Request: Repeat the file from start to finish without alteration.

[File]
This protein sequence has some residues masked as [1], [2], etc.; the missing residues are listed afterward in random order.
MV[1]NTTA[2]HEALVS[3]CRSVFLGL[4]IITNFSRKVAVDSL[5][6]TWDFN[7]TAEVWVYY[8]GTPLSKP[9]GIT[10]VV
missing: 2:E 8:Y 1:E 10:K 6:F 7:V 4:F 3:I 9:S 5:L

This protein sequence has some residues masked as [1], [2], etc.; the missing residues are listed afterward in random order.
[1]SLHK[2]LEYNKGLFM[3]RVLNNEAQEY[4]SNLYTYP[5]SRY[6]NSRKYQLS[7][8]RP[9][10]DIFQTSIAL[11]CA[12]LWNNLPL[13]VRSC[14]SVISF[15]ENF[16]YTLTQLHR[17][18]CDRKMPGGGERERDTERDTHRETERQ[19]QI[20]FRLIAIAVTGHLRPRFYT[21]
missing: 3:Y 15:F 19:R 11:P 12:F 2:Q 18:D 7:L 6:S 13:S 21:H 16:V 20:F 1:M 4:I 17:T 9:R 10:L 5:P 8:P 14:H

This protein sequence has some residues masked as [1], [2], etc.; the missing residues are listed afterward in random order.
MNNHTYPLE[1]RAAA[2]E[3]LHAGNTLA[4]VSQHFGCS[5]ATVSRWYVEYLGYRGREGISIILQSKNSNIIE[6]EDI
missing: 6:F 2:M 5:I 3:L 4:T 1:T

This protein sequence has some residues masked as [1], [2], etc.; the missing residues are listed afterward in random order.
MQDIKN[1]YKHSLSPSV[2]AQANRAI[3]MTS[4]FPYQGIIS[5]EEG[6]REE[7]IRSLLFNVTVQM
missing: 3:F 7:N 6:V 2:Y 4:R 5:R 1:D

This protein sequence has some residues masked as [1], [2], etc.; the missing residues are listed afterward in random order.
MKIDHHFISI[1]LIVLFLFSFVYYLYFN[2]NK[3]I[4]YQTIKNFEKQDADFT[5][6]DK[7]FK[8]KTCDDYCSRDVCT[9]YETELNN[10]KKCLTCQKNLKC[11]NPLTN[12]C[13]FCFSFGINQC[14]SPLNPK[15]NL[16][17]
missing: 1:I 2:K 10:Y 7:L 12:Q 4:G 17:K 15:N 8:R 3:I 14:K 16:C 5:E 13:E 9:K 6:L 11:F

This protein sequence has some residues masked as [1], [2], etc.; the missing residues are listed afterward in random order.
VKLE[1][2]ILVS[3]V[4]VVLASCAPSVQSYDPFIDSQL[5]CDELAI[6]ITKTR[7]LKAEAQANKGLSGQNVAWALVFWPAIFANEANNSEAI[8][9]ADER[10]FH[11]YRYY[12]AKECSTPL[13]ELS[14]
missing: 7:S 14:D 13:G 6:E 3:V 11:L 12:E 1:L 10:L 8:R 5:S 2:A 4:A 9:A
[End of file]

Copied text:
This protein sequence has some residues masked as [1], [2], etc.; the missing residues are listed afterward in random order.
MV[1]NTTA[2]HEALVS[3]CRSVFLGL[4]IITNFSRKVAVDSL[5][6]TWDFN[7]TAEVWVYY[8]GTPLSKP[9]GIT[10]VV
missing: 2:E 8:Y 1:E 10:K 6:F 7:V 4:F 3:I 9:S 5:L

This protein sequence has some residues masked as [1], [2], etc.; the missing residues are listed afterward in random order.
[1]SLHK[2]LEYNKGLFM[3]RVLNNEAQEY[4]SNLYTYP[5]SRY[6]NSRKYQLS[7][8]RP[9][10]DIFQTSIAL[11]CA[12]LWNNLPL[13]VRSC[14]SVISF[15]ENF[16]YTLTQLHR[17][18]CDRKMPGGGERERDTERDTHRETERQ[19]QI[20]FRLIAIAVTGHLRPRFYT[21]
missing: 3:Y 15:F 19:R 11:P 12:F 2:Q 18:D 7:L 6:S 13:S 21:H 16:V 20:F 1:M 4:I 17:T 9:R 10:L 5:P 8:P 14:H

This protein sequence has some residues masked as [1], [2], etc.; the missing residues are listed afterward in random order.
MNNHTYPLE[1]RAAA[2]E[3]LHAGNTLA[4]VSQHFGCS[5]ATVSRWYVEYLGYRGREGISIILQSKNSNIIE[6]EDI
missing: 6:F 2:M 5:I 3:L 4:T 1:T

This protein sequence has some residues masked as [1], [2], etc.; the missing residues are listed afterward in random order.
MQDIKN[1]YKHSLSPSV[2]AQANRAI[3]MTS[4]FPYQGIIS[5]EEG[6]REE[7]IRSLLFNVTVQM
missing: 3:F 7:N 6:V 2:Y 4:R 5:R 1:D

This protein sequence has some residues masked as [1], [2], etc.; the missing residues are listed afterward in random order.
MKIDHHFISI[1]LIVLFLFSFVYYLYFN[2]NK[3]I[4]YQTIKNFEKQDADFT[5][6]DK[7]FK[8]KTCDDYCSRDVCT[9]YETELNN[10]KKCLTCQKNLKC[11]NPLTN[12]C[13]FCFSFGINQC[14]SPLNPK[15]NL[16][17]
missing: 1:I 2:K 10:Y 7:L 12:Q 4:G 17:K 15:N 8:R 3:I 14:K 16:C 5:E 13:E 9:K 6:L 11:F

This protein sequence has some residues masked as [1], [2], etc.; the missing residues are listed afterward in random order.
VKLE[1][2]ILVS[3]V[4]VVLASCAPSVQSYDPFIDSQL[5]CDELAI[6]ITKTR[7]LKAEAQANKGLSGQNVAWALVFWPAIFANEANNSEAI[8][9]ADER[10]FH[11]YRYY[12]AKECSTPL[13]ELS[14]
missing: 7:S 14:D 13:G 6:E 3:V 11:L 12:E 1:L 10:L 8:R 5:S 2:A 4:A 9:A